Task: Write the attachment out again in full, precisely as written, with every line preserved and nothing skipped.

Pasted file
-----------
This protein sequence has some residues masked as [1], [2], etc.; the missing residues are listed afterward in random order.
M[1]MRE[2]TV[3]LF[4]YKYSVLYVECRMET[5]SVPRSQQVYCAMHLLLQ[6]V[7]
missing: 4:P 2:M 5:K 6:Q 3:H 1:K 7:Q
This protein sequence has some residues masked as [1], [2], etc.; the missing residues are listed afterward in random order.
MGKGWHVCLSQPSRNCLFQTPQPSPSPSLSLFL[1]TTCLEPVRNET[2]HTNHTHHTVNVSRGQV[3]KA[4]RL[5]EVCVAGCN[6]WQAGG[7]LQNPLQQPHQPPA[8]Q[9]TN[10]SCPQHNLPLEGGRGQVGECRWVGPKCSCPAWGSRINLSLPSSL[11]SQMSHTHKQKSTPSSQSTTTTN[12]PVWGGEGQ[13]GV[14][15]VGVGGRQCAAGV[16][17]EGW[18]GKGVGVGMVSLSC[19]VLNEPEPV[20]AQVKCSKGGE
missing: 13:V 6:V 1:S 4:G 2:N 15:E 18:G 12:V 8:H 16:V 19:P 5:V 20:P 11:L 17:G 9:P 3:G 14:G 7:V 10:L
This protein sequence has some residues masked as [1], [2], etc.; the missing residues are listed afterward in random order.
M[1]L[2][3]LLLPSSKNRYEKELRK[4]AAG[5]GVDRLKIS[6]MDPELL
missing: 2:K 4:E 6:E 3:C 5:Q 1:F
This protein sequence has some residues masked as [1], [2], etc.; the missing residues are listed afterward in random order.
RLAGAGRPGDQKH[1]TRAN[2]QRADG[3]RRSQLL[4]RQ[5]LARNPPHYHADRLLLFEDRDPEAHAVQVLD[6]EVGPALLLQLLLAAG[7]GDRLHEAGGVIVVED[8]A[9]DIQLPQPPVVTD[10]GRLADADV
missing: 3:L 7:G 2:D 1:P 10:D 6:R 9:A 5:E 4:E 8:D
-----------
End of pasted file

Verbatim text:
This protein sequence has some residues masked as [1], [2], etc.; the missing residues are listed afterward in random order.
M[1]MRE[2]TV[3]LF[4]YKYSVLYVECRMET[5]SVPRSQQVYCAMHLLLQ[6]V[7]
missing: 4:P 2:M 5:K 6:Q 3:H 1:K 7:Q
This protein sequence has some residues masked as [1], [2], etc.; the missing residues are listed afterward in random order.
MGKGWHVCLSQPSRNCLFQTPQPSPSPSLSLFL[1]TTCLEPVRNET[2]HTNHTHHTVNVSRGQV[3]KA[4]RL[5]EVCVAGCN[6]WQAGG[7]LQNPLQQPHQPPA[8]Q[9]TN[10]SCPQHNLPLEGGRGQVGECRWVGPKCSCPAWGSRINLSLPSSL[11]SQMSHTHKQKSTPSSQSTTTTN[12]PVWGGEGQ[13]GV[14][15]VGVGGRQCAAGV[16][17]EGW[18]GKGVGVGMVSLSC[19]VLNEPEPV[20]AQVKCSKGGE
missing: 13:V 6:V 1:S 4:G 2:N 15:E 18:G 12:V 8:H 16:V 19:P 5:V 20:P 11:L 17:G 9:P 3:G 14:G 7:V 10:L
This protein sequence has some residues masked as [1], [2], etc.; the missing residues are listed afterward in random order.
M[1]L[2][3]LLLPSSKNRYEKELRK[4]AAG[5]GVDRLKIS[6]MDPELL
missing: 2:K 4:E 6:E 3:C 5:Q 1:F
This protein sequence has some residues masked as [1], [2], etc.; the missing residues are listed afterward in random order.
RLAGAGRPGDQKH[1]TRAN[2]QRADG[3]RRSQLL[4]RQ[5]LARNPPHYHADRLLLFEDRDPEAHAVQVLD[6]EVGPALLLQLLLAAG[7]GDRLHEAGGVIVVED[8]A[9]DIQLPQPPVVTD[10]GRLADADV
missing: 3:L 7:G 2:D 1:P 10:D 6:R 9:A 5:E 4:E 8:D